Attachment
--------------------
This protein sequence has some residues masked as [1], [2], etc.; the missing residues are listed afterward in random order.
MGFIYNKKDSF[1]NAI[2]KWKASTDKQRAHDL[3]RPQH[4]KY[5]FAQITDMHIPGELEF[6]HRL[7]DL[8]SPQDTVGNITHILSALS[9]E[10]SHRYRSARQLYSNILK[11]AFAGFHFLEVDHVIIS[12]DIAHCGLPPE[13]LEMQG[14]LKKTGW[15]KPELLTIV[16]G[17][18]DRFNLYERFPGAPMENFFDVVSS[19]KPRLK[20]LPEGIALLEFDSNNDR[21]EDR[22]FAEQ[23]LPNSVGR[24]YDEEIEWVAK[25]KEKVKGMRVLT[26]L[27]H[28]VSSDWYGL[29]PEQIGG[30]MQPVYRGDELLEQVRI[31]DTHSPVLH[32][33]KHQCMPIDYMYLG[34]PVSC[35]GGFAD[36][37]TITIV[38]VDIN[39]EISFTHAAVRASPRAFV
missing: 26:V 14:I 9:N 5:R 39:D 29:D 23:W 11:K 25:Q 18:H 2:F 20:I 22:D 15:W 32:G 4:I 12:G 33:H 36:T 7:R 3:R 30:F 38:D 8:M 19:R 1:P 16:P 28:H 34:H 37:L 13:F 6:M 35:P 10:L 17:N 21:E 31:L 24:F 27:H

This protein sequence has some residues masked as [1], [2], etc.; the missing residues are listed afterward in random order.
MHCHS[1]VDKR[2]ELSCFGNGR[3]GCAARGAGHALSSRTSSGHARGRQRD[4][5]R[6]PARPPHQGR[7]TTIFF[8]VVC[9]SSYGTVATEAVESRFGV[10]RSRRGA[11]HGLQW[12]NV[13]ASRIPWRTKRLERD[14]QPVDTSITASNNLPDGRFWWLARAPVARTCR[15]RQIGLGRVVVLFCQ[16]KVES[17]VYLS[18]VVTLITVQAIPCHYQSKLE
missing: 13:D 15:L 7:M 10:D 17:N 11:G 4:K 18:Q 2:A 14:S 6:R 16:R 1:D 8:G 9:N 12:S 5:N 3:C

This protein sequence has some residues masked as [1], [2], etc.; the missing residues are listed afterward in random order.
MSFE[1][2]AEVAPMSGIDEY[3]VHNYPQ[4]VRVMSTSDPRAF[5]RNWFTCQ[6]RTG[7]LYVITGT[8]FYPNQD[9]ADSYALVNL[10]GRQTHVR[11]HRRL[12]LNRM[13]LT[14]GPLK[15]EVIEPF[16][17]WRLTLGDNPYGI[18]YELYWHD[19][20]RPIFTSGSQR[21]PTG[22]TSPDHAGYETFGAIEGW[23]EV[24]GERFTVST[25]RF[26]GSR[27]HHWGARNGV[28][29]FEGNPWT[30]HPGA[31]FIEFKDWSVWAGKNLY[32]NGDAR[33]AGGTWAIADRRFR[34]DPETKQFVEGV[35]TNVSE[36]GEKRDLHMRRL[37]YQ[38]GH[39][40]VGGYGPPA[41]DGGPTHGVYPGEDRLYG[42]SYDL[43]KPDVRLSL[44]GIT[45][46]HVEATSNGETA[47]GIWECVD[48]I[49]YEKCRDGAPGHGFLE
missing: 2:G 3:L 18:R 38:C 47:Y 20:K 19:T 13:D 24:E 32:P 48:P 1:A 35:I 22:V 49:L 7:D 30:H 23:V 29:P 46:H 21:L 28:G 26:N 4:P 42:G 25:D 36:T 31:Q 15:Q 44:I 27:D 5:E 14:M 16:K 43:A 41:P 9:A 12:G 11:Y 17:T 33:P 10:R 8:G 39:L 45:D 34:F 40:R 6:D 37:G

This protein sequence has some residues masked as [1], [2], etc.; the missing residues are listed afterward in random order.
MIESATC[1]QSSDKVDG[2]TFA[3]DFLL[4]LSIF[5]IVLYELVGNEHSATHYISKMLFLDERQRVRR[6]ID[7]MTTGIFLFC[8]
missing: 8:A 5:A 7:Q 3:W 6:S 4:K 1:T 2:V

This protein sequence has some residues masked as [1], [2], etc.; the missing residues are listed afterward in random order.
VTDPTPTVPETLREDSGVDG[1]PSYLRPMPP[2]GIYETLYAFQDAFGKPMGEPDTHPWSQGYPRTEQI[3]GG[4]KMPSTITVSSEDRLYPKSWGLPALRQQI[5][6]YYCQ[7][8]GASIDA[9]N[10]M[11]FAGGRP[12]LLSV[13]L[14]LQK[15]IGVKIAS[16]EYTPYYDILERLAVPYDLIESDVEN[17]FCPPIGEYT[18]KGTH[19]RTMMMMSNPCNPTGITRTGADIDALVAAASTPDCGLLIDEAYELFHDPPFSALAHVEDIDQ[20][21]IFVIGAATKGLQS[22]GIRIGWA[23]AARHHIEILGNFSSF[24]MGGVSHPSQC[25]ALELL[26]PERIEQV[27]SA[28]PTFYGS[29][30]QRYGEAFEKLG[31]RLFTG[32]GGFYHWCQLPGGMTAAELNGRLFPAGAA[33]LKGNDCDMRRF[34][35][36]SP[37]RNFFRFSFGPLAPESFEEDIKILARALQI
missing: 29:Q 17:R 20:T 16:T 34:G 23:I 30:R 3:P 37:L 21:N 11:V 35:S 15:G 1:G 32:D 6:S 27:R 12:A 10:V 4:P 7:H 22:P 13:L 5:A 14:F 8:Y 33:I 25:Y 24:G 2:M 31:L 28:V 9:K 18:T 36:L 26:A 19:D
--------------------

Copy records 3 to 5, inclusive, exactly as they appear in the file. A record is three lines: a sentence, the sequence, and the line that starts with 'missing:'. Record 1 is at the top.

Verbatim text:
This protein sequence has some residues masked as [1], [2], etc.; the missing residues are listed afterward in random order.
MSFE[1][2]AEVAPMSGIDEY[3]VHNYPQ[4]VRVMSTSDPRAF[5]RNWFTCQ[6]RTG[7]LYVITGT[8]FYPNQD[9]ADSYALVNL[10]GRQTHVR[11]HRRL[12]LNRM[13]LT[14]GPLK[15]EVIEPF[16][17]WRLTLGDNPYGI[18]YELYWHD[19][20]RPIFTSGSQR[21]PTG[22]TSPDHAGYETFGAIEGW[23]EV[24]GERFTVST[25]RF[26]GSR[27]HHWGARNGV[28][29]FEGNPWT[30]HPGA[31]FIEFKDWSVWAGKNLY[32]NGDAR[33]AGGTWAIADRRFR[34]DPETKQFVEGV[35]TNVSE[36]GEKRDLHMRRL[37]YQ[38]GH[39][40]VGGYGPPA[41]DGGPTHGVYPGEDRLYG[42]SYDL[43]KPDVRLSL[44]GIT[45][46]HVEATSNGETA[47]GIWECVD[48]I[49]YEKCRDGAPGHGFLE
missing: 2:G 3:L 18:R 38:C 47:Y 20:K 19:T 13:D 24:E 32:P 48:P 1:A 35:I 22:V 49:L 7:D 30:H 23:V 29:P 46:H 21:L 28:G 26:N 4:P 42:G 25:D 36:T 31:Q 15:Q 44:I 27:D 5:E 14:M 16:K 43:A 41:P 9:A 12:G 11:Y 17:T 33:P 10:R 8:G 39:L 45:D 34:F 40:R 6:D 37:G

This protein sequence has some residues masked as [1], [2], etc.; the missing residues are listed afterward in random order.
MIESATC[1]QSSDKVDG[2]TFA[3]DFLL[4]LSIF[5]IVLYELVGNEHSATHYISKMLFLDERQRVRR[6]ID[7]MTTGIFLFC[8]
missing: 8:A 5:A 7:Q 3:W 6:S 4:K 1:T 2:V

This protein sequence has some residues masked as [1], [2], etc.; the missing residues are listed afterward in random order.
VTDPTPTVPETLREDSGVDG[1]PSYLRPMPP[2]GIYETLYAFQDAFGKPMGEPDTHPWSQGYPRTEQI[3]GG[4]KMPSTITVSSEDRLYPKSWGLPALRQQI[5][6]YYCQ[7][8]GASIDA[9]N[10]M[11]FAGGRP[12]LLSV[13]L[14]LQK[15]IGVKIAS[16]EYTPYYDILERLAVPYDLIESDVEN[17]FCPPIGEYT[18]KGTH[19]RTMMMMSNPCNPTGITRTGADIDALVAAASTPDCGLLIDEAYELFHDPPFSALAHVEDIDQ[20][21]IFVIGAATKGLQS[22]GIRIGWA[23]AARHHIEILGNFSSF[24]MGGVSHPSQC[25]ALELL[26]PERIEQV[27]SA[28]PTFYGS[29][30]QRYGEAFEKLG[31]RLFTG[32]GGFYHWCQLPGGMTAAELNGRLFPAGAA[33]LKGNDCDMRRF[34][35][36]SP[37]RNFFRFSFGPLAPESFEEDIKILARALQI
missing: 29:Q 17:R 20:T 16:T 34:G 23:I 30:R 3:P 37:L 21:N 11:V 35:S 15:G 1:G 32:D 6:S 27:R 12:A 10:V 4:P 7:H 22:P 13:L 5:A 14:F 8:Y 33:I 25:Y 24:G 2:M 31:L 28:V 9:K 18:T 36:L 26:A 19:D